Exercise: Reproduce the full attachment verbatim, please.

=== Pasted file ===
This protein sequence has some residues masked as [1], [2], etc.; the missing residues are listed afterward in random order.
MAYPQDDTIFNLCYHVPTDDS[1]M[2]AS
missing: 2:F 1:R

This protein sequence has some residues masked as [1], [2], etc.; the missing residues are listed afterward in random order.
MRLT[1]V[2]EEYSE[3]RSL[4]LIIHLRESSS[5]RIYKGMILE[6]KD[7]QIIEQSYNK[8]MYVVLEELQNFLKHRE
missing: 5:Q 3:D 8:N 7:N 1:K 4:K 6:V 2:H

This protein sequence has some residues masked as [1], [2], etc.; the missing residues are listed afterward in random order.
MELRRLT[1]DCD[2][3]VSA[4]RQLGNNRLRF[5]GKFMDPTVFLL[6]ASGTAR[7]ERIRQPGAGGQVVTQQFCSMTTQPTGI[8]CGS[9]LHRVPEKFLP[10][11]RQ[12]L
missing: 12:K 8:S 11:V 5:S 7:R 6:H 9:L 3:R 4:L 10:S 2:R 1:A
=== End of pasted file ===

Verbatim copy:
This protein sequence has some residues masked as [1], [2], etc.; the missing residues are listed afterward in random order.
MAYPQDDTIFNLCYHVPTDDS[1]M[2]AS
missing: 2:F 1:R

This protein sequence has some residues masked as [1], [2], etc.; the missing residues are listed afterward in random order.
MRLT[1]V[2]EEYSE[3]RSL[4]LIIHLRESSS[5]RIYKGMILE[6]KD[7]QIIEQSYNK[8]MYVVLEELQNFLKHRE
missing: 5:Q 3:D 8:N 7:N 1:K 4:K 6:V 2:H

This protein sequence has some residues masked as [1], [2], etc.; the missing residues are listed afterward in random order.
MELRRLT[1]DCD[2][3]VSA[4]RQLGNNRLRF[5]GKFMDPTVFLL[6]ASGTAR[7]ERIRQPGAGGQVVTQQFCSMTTQPTGI[8]CGS[9]LHRVPEKFLP[10][11]RQ[12]L
missing: 12:K 8:S 11:V 5:S 7:R 6:H 9:L 3:R 4:L 10:S 2:R 1:A